A very rough rule of thumb for engine performance is that for every 10 horsepower (assuming a reasonably efficient propeller) a boat can develop a rode tension of 225 pounds per 10 horsepower. So the 35-foot boat with 20-horsepower engine can set an anchor to 450 pounds of hold—far below the anchor’s ultimate holding potential. In other words, you can’t fully set an anchor, nor test its holding capacity by engine alone—the sea and wind is the true test. This is one reason why a “real world” test is so hard to simulate on YouTube. A four-wheel drive vehicle on a hard mud tidal flat can not replicate performance at sea.
Modern Designs: Quick Setters
By actually observing underwater how the anchors set and perform, we’ve noticed some anchors set quickly, but do not set as deeply as others. Based on our own testing and published videos, the setting angles of some scoop anchors, appear to have relatively shallower sets in some conditions. The observations are preliminary, and based mostly on third party videos and images. Some of these videos are used in advertising, or appear to made by individuals linked to one or more manufacturers. Others are carried out by sailors like Steve Goodwin who want to satisfy their own curiosity. (You can see Goodwin's videos illustrating short scope anchor performance here: https://goo.gl/V24zjr).
Although the volume of photos and videos we've reviewed appear to support our own field observations regarding setting angles, we recognize that this is not enough evidence to make definitive conclusions on setting and holding ability. The differences in bottom type lead to a wide range of results, and the angle of pull (controlled through scope and load during setting) can also affect setting ability. More testing is needed, and it is important that future tests replicate identical conditions for all anchors. Measurements need to be made in situ, since it is difficult to measure the angle from an image.
If you'd like to share your own observations with Practical Sailor, the method we have used thus far to compare setting angles in photos and videos is relatively easy to replicate with your own or another anchor. You can examine any underwater photo of the partially set anchor in a sand bottom. The key points used to determine orientation are the shackle, and the corners in the shank and heel. By recreating the orientation on dry land, you can measure setting angle (see photos). We’ve also done our own in situ measuring on a variety of anchors.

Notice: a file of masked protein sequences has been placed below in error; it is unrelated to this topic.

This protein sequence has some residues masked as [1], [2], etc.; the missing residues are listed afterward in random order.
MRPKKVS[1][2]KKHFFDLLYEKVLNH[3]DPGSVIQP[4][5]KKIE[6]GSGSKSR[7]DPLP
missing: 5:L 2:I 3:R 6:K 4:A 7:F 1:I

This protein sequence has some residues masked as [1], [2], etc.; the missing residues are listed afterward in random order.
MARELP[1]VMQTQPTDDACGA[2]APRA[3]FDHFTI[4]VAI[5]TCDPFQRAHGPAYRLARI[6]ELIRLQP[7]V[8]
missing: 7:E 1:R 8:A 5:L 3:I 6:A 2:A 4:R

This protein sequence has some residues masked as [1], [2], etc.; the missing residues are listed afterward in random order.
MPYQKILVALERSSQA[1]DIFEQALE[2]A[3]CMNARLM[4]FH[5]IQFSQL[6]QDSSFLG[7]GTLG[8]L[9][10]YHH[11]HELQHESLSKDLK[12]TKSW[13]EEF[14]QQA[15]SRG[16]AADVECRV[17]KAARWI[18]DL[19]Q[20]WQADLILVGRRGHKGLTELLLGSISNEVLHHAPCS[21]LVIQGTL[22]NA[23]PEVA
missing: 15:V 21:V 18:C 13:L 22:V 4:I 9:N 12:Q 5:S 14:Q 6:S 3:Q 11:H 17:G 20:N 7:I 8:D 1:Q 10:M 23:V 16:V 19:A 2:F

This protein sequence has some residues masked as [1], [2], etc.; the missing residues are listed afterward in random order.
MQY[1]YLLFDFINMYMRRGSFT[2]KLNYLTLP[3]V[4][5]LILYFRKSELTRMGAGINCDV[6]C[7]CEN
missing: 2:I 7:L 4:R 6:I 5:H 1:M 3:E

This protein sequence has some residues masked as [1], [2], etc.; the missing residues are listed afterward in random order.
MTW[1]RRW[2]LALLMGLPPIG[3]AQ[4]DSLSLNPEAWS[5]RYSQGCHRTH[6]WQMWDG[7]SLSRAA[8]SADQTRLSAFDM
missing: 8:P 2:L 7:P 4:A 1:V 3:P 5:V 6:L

In hard sand, our tester’s Spade and Excel anchors have repeatedly set at an angle of 30 degrees to the seabed, sometimes much higher. He has also seen the Rocna consistently develop setting angles greater than 30 degrees in sand. However, images and videos that our testers dug up (pun intended) for this article show various scoop-style anchors setting at angles less than 20 degrees, in which case, the ultimate holding ability would be measurably compromised. Some of these images and videos appear to be staged to favor particular anchors, but they sometimes do the opposite, reveal potential weaknesses.
In several photos and videos our tester noticed scoop-style anchors setting at fairly small setting angles—as small as 17 degrees. When we contacted one of these manufacturers, Mantus, regarding this, they disagreed with our measurements and directed us to videos showing the Mantus and other anchors setting at similar angles in sand. One video (see: goo.gl/lZfWwZ) indicates a “4:1 scope” on all rope rode, something you never see on a sailboat. (Other images and videos shared by Mantus showed more typical, all chain scenarios.) The many questions raised by these types of YouTube “tests,” were among the factors that prompted this study. In particularly, we were intrigued by emphasis on quick setting that these videos seem to demonstrate.
Greg Kutsen, owner of Mantus anchors, described the goal of his design. “Mantus anchor is designed to maximize the likelihood of the anchor to set on every deployment even in hard and/or challenging bottoms,” he said. “We consider ‘setting ability,’ a critical characteristic of a cruising anchor, while performance of the Mantus Anchor ‘setting/holding’ in softer bottoms is similar to other scoop style anchors. We believe when sized appropriatly Mantus Anchor is a solid choice for a primary cruising anchor.”